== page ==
It’s easy for longtime anglers to complicate things. There’s always new gear to put through its paces, and new techniques to try. These are all very exciting in their own right, but when you’re looking to initiate a new angler to the joys of fishing, it’s ideal to focus on the basics. If you’re nodding to yourself, and thinking, “Absolutely. It all starts with topwater frogs in thick lily pads,” you may want to back up. Think really basic. Like, “why our ancestors paddled makeshift boats into shark-infested seas” basic. The most elemental motive for fishing is that fish taste really good! If you’re looking to get someone hooked on fishing, nothing brings a day on the water full circle like cleaning and eating your catch.


The success of your master plan to unleash hungry new anglers on the world depends on one thing: catching fish. Thankfully, this is a highly achievable goal, only requiring a kids spinning combo in hand (a smaller adult spinning combo or spincast combo will work equally well). Whether you’re fishing from shore at a public park, or walking the banks of a friend’s farm pond, chances are there are edible fish within casting distance for a youngster. Now it’s just a matter of adjusting expectations. With a rookie angler on your hands, you need to go for the sure thing, not the wallhanger. The “sure thing” means panfish. You know the fish. Bream. Crappie. Perch. Wherever you live in the United States, there is a body of water near you teeming with one of these feisty and delicious species. The right bait presentation with simple tackle can fill up a stringer most times of the year, in most places across the nation.

With your kids spinning combo in hand, a #6 hook with a long shank (for easy hook removal), a split shot weight, and – depending on the water depth – a simple float, is all you need to get someone on the path to a fish fry of their own making.

Some readers will cringe at the next sentence, but it needs to be said. Don’t be ashamed of live bait. Crickets, worms and minnows work. Your ultra-realistic 8-inch swimbait can wait it out for another trip. You need to put edible fish in the cooler, and live bait is about the best bang for your buck when it comes to panfish. Casting a live worm or cricket around structure is a simple, but time-tested, method for catching panfish. You can go teach your pupil to do this with the aid of a float, or teach them to cast in a fan pattern without one, and “mop the bottom” by slowing reeling the bait in. In this situation, be willing to keep even small panfish (within the limits of what is allowed in your state’s rules and regulations). Letting your new fishing buddy eat their own prize is sure to bring a smile to their face!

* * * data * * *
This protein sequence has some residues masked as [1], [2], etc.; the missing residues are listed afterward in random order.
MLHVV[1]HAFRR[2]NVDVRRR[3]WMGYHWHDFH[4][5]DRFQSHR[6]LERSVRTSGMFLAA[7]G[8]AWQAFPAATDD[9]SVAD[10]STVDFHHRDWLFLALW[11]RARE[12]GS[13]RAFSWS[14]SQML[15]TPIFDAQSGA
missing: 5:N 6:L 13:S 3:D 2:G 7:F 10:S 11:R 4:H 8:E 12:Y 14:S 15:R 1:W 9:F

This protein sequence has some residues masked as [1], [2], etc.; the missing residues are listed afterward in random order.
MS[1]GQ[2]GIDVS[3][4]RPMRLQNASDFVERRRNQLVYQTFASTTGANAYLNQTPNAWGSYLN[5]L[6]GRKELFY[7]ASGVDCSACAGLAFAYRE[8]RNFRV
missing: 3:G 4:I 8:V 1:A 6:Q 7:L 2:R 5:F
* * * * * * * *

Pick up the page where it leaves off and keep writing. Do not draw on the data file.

Cleaning the fish you catch is when it really gets real for the rookie angler. It’s the process of turning a trophy into food, and one that many people are unfamiliar with. There will be blood, there will be guts, and there will be scales. That said, many children are fascinated by the ugly business. If you’re planning to fry some small fish whole (always a great idea), let the kids lend a hand with scaling. Using either a spoon, or another scaling device, they can participate in getting the fish ready for the fryer. This lets them get their hands dirty, learn how to dress their catch, and also keeps them away from the filet knife. If you’re inducting someone old enough to handle a knife, don’t be afraid to let them follow your lead in gutting or filleting the fish. After all, the goal is someone who wants to do it for themselves, and has the confidence to carry it out. If possible, make note of a specific fish that your new angler caught, so they can feast on the fruits of their labors. There are a wealth of videos online demonstrating the numerous methods for dressing fish. If you’re new to cleaning fish, detailed instruction is only a few clicks away.


Fried panfish are one of life’s true pleasures. The only thing that makes it better is having caught the fish yourself. Whether you are frying small fish whole, or cooking filets, preparation is remarkably simple. Salt and pepper the fish, dredge them in flour or cornmeal (packaged fish fry mix is on the shelves at your local grocery store), and plop them down in hot grease. The sight of crispy, golden brown fish on the plate is more than most can resist. If you cooked the fish whole, surprise the new angler by letting them eat the tail. It’s the crunchy, savory delicacy that every fish connoisseur knows to go for first. If you opt to avoid the grease, and grill the fish, a simple application of butter, salt, pepper and lemon will bring out the rich natural flavor of the meat. Cook the fish on foil, with some olive oil daubed on to avoid sticking. When the white meat flakes away, you are in store for a real treat.

This is not a step-by-step instructional in how to catch, clean or cook fish. It’s an encouragement to introduce someone else to the joy of fishing by bringing the whole sport full circle. From pond-to-table, if you will. Go fishing, give back, and before long, that new angler may be inviting you to a fish fry of their own.